From Johns Creek to Tokyo: Bailey Moody is ready for her Paralympic shot

Losing her leg at age 10 hasn’t slowed the wheelchair basketball athlete

Johns Creek native Bailey Moody will compete in the delayed 2020 Tokyo Paralympic Games.Moody was diagnosed with osteosarcoma in her right knee when she was a child.She made the decision at age 10 to undergo rotationplasty amputation.The 19-year-old plays wheelchair basketball for the University of Alabama.She will represent the United States - and Georgia - in Tokyo

Bailey Moody has a job to do: Bring home a Paralympic gold medal.

“The goal in Tokyo is to win gold and to be the best team in the world, to represent Team USA. That’s the focus. That’s the job. That’s what I’m going to go do,” said Moody, a member of the women’s wheelchair basketball team who will compete in the delayed 2020 Paralympic Games later this month.

Moody’s road to the games started nine years ago, when she was diagnosed with osteosarcoma in her right knee. After receiving chemotherapy treatments at the Aflac Cancer and Blood Disorders Center at Children’s Healthcare, she was given three choices — insertion of a metal rod, plain amputation or rotationplasty amputation — she chose the latter.

“I chose to amputate my leg,” Moody said. She was 10.

Rotationplasty is a form of limb sparing surgery for the femur, knee or tibia. The procedure involves removing the cancerous part of the bone, usually including the knee. The remaining ankle is then rotated 180 degrees and reconnected to the rest of the leg to create a new knee joint. This results in more function and durability when combined with a below-the-knee prosthesis.

“I ended up choosing the rotationplasty amputation because it would give me the best opportunity to go back to playing basketball again,” she said. “It was kind of looks or function, and I chose function.” Some doctors, she said, told her she shouldn’t get rotationplasty because it would look too funny for a girl. “And I was like, ‘Are you kidding me?’”

Moody’s decision enabled her to continue playing basketball in middle school, and basketball and volleyball in high school, at Providence Christian in Lilburn. She also played wheelchair basketball.

“I decided that I just loved wheelchair basketball, and I loved the competition,” Moody said. “I loved the game, but I also loved the idea of where it could take me and the levels I could play at. So I eventually just stopped playing able-bodied basketball and focused completely on wheelchair basketball.”

Playing adaptive sports, Moody realized, gave her the opportunity not only to travel the world but also to play in the Paralympics.

“And I thought that was the coolest thing ever,” the 19-year-old said. “That’s what I wanted to do. It’s crazy, because if I had two legs I would have never been able to play at the level I play at now. If I hadn’t chosen to amputate, hadn’t started playing wheelchair basketball, hadn’t been through what I had gone through, I would not be where I am today and I wouldn’t have the platform I do today.”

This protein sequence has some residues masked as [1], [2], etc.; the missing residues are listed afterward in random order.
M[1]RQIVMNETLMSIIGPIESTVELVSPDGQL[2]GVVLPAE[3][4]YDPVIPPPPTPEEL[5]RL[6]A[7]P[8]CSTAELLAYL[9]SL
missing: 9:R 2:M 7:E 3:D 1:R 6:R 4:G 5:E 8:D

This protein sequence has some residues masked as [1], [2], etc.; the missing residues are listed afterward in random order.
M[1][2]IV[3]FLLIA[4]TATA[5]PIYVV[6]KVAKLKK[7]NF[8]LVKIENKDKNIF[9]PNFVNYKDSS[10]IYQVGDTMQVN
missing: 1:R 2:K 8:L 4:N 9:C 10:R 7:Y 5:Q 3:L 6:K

Moody uses her platform to inspire and support others.

“There are obviously going to be girls who look up to you and are like, ‘Oh, I want to do that someday. I want to play for Team USA,’” she said. “And so it’s important to me to remember that side of it, too, and how much bigger than basketball it really is. You’re representing something much bigger than just being an athlete, you know?”

In 2019, she spoke to groups at the Atlanta Hawks’ “Her Time to Play” clinic and the Triumph of the Human Spirit Awards, among other events.

“It’s a heavy job, but I would love to just continue to spend time with younger athletes and speak to them and tell my story,” she said, adding that it’s “incredibly important” to encourage them and keep them in the sport.

The job might be bigger than just basketball, but right now that’s Moody’s focus.

In a perfect world she already would be a Paralympic veteran after being chosen for Team USA last year for the 2020 Tokyo Paralympic Games. As we know, last year’s world was far from perfect and the games were postponed a year.

“We had been selected for the team right before everything shut down,” Moody said. “So, you’re expecting to go, and then things get crazy.”

Just because she had to wait a year didn’t mean she could take a break, however. All the gyms closed, so Moody trained with weights in her basement and did a lot of pushing outside, finding creative ways to work out without having a gym for a year.

The year is finally up, and Moody is at the Olympic and Paralympic Training Center in Colorado preparing to do her job in Tokyo.

The U.S. women’s first wheelchair basketball game will be Tuesday, Aug. 24. The United States will take on the Netherlands during the Group B preliminary round 8 p.m. to midnight. You can check out the full schedule on the Olympics website. All times are local for Tokyo, which is 13 hours ahead of us, so keep that in mind.

“If you haven’t ever watched it, you totally should,” Moody said. “There’s chairs banging, and people are flipping over. It’s super, super rough and fast and just not really what people expect.”